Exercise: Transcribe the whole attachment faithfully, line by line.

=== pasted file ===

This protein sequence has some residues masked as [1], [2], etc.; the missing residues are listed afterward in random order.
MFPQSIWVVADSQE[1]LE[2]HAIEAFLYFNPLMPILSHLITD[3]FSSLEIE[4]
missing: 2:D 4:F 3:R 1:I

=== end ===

This protein sequence has some residues masked as [1], [2], etc.; the missing residues are listed afterward in random order.
MFPQSIWVVADSQE[1]LE[2]HAIEAFLYFNPLMPILSHLITD[3]FSSLEIE[4]
missing: 2:D 4:F 3:R 1:I